Posts Tagged ‘ nokia ’

Profit mobile phone market mostly for Apple and RIM

Apple and RIM, manufacturers of the popular smartphones iPhone and Blackberry, have together taken an impressive 58% of the profit on the mobile phone market in 2009.  And that while they represent only a market share of 5%.  Last year, they accounted for 35% of the profit and 3% market share.
These numbers were calculated by experts at Deutsche Bank.

Reason for this is that the demand for userfriendly devices with lots of business and non-business applications has increased significantly.  Smartphones currently occupy 13% of the market
Profit for smartphones is also a lot higher because telecom operators offer a lot more subsidizing for these devices, because they allow to better sell mobile subscriptions to the end user. 

Other mobile phones (the non-smartphones) are doing a lot less.    Nokia‘s smartphone range is scoring rather poorly Although they still own 55%  of the market’s profit, they saw their own profit decrease with 66% in the first half of 2009.  Sony Ericsson is even making loss in the past year.

apple    rim

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Windows Marketplace to offer 600 mobile apps

So, how many online places do you know to buy mobile applications?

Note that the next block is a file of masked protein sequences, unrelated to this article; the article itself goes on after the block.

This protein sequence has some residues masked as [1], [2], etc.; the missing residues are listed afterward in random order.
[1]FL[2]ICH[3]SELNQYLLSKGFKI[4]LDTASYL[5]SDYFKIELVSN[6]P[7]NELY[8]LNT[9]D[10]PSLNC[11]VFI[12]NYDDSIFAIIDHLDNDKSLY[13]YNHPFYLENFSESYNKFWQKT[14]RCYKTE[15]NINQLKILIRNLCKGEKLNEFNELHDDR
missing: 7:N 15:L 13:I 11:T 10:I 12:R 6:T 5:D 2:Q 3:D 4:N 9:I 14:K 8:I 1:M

There’s of course the Apple App Store, but also Blackberry’s App World, Nokia’s Ovi and Google’s Android Market.

Later this year, Microsoft will follow with their Windows Marketplace for Mobile.
They will start accepting submissions from developers later this summer and they hope to have 600 applications available at launch.   The store will offer both credit card and operator billing, and offer users 24 hours to return apps if they are not satisfied. 

More info on the launch in this (French) interview with Audrey Zolghadr, from Microsoft France.

Search engine Bing for mobile

After introducing their new search engine to the world, Microsoft has now also launched a mobile version of Bing, which is available on your smartphone by surfing to m.bing.com.

Bing mobile features:
– Search options to find local resto’s and shops, local weather forecast, local movie times,…
– Interactive maps with turn-by-turn driving directions, current traffic conditions, …
– Mobile dashboard with stocks, traffic, weather, and movies
– Separate version for iPhone

bing-mobile-search

And indeed, it’s looking good on my colleague’s BlackBerry. Got the forecast for Brussels, which seemed pretty accurate, found a map with driving instructions, and when I do a search it neatly displays the first 2 web results and the first 2 image results.

Strangely, when I test with my Nokia Navigator, I only get the search option, without the other features, and the interface is in French without the option to change the language…  Is the Nokia Navigator not ‘smartphone enough’ for Bing?

App-vertising, the new mobile advertising?

AdAge has a great article on the use of Apps for mobile advertising :

For nearly a decade, mobile advertising has proven to be the great white whale of digital marketing — forever on the horizon but perpetually out of reach.

But thanks to Apple’s iPhone and App Store, that’s all about to change. The numbers to date are staggering: 1 billion applications served, 35,000 applications available and more than 30 million devices in market. Apple’s meteoric success with the App Store (launched a mere nine months ago) is fueling a mobile-application market boom.